I fired on a Peckett steam locomotive on a museum line a few times many years ago. There was a valve controlling what we called a blower to boost the fire a bit. That would be what runamuck refers to.

This/both, there are heaps of different designs but both direct steam from boiler to some kind of venturi/blower thingie or very commonly exhaust steam from cylinders to firebox exhaust stack venturi (this gives the classic chooch chooch chooch choooch puffs of black smoke and white steam)

 

Steam engines run on heat, and in the first 'pump' they havent used it all up. So some have 2 or 3 (or more?) chambers where it goes from first, to second, to third.

 

So the air   STEAM that comes out the end of all that doesnt have much energy left.

image31.jpg

By the 'end' of steam trains they had them figured out pretty well.

 

 

This is relevant to my interests, how are you making the point cloud in the first place?

 

Is that with your fancy laser scanner thingy?

 

yeah sorry being a pedantic cunt

 

 

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Even less energy if you are using the exhaust steam to pre-heat the cylinders?

 

you gotta use as close to all of what you can, you usally bleed steam off the HP or IP stage to pre heat the boiler feed water too.  but not so much in a steam train where its running an open loop system without a condenser. no condenser leaves something like 1/2 of the energy or more on the table depending what the boiler steam pressure is.

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We are still trying to deal with point clouds easily in the 10s of millions of points. At the moment I am manually drawing on the semi defined edges (VRmesh will help to clean these up for sure) of the cloud within SW. To me it is a Shitty way of inaccurately building stuff from super accurate information. The problem is the step up to the programs that can better deal with these things are fucking expensive.

I am learning so much about this stz at the moment. I will try and update this as I learn. Haha

 

Just create curve at intersection to pull out good geo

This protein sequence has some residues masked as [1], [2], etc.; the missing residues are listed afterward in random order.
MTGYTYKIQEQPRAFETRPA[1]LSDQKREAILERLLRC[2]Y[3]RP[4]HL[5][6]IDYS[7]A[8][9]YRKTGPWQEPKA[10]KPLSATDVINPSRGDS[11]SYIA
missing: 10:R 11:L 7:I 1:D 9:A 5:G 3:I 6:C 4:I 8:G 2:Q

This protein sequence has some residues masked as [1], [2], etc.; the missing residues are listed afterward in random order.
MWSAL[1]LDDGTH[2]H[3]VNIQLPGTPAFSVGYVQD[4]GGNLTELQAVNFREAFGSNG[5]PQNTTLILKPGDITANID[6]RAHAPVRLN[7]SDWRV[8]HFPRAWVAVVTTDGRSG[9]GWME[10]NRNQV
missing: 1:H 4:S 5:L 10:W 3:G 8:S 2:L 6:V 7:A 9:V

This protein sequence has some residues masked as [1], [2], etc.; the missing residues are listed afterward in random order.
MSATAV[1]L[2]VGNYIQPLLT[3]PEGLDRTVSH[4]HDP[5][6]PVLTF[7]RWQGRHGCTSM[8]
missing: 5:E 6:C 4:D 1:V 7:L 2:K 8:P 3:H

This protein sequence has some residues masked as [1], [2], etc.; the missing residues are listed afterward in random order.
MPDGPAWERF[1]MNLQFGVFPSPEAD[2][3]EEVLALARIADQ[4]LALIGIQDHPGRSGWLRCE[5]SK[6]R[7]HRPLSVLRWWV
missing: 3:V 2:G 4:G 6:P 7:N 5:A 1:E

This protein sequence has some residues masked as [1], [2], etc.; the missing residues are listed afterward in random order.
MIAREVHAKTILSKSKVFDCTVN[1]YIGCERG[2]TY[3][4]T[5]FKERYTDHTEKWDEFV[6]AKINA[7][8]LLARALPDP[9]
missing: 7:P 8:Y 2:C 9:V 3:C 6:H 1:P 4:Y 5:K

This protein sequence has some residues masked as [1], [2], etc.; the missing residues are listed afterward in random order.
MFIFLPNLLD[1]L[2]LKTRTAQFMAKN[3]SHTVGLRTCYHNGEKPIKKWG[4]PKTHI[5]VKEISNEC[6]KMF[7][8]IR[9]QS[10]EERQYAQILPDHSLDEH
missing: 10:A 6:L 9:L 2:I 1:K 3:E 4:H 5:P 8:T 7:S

all that happens if you surface the mesh and stitch it into a solid is you still have to do this, as there is obviously no defined edge

its just shitty spline net/patches whatever your terminology is, i can send you an example if you want, so you still have to create curve at intersection of a defined plane anyway to pull info out. 

 

It sounds shithouse as an approach, but you need to change your mindset from scanned model to worlds best verniers with a graphical interpretation to help you draw over, and then get fast at it so its economical. it will never have an edge any better than the above technique no badly how much you beat it to death with rapidform /xyz mesh surfacing software.

 

dealing with these large datasets is always going to be #1 problem, just tiptoe around the edges and bite your tongue/get on with it/wait for someone to invent the magic button.

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keen to play crew chief for team trident 323

 

so shock pots needed and high speed camera of 60ft plus GPS

 

 

what GPS have you got dave/ you probably posted this elsewhere.

It's a 20hz chipset bodged together with an arduino or something something that my Dad pieced together.

It's a Skytraq Venus something something, I think it's an older model now as the ones you get from them are now 50hz.

 

All I know is that it plugs into USB and is damn accurate! With the program Racechrono on a netbook.

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this reminds me, of another thing - wheel speed sensors. has anyone tried to measure using ABS sensor and tone ring? I have a feeling you end up with too high of a frequency for alot of stuff to deal with?

 

mainly thinking of this regarding speed based boost control which is the real deal when it comes to putting big power down with limited traction as it is feed forward control rather than closed loop traction control

which has to see a wheel slipping first, which is likely to upset the car and require a reduction in power application  rather than preventing slip in the first place and the chassis being under a constantly increasing load which is more stable.

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Why couldn't you forget the exhaust venturi,  run a big fuck of turbo and turn the the fire into a blast furnace for super hot fun times/more efficient coal burn...

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The only problem I can see with this is that if all four wheels are spinning, it's going to interpret this as though you're travelling at a higher speed, and so increase the boost and then your wheel spin increases more. Or if just front or rear wheels are spinning... How does it know which ones are or arent? (Is this for Sentras car you're talking about?)

 

Limiting per gear is probably a better option?

 

If you can look at the datalog and figure out the first rpm/load combination that the wheel spins at. Figure out how much HP this is.

 

Then apply the horsepower formula to the rpm etc of the wheel to figure out how much horsepower the wheel can put to the ground at various speeds then limit your boost to acheive approximately that amount of horsepower at each speed.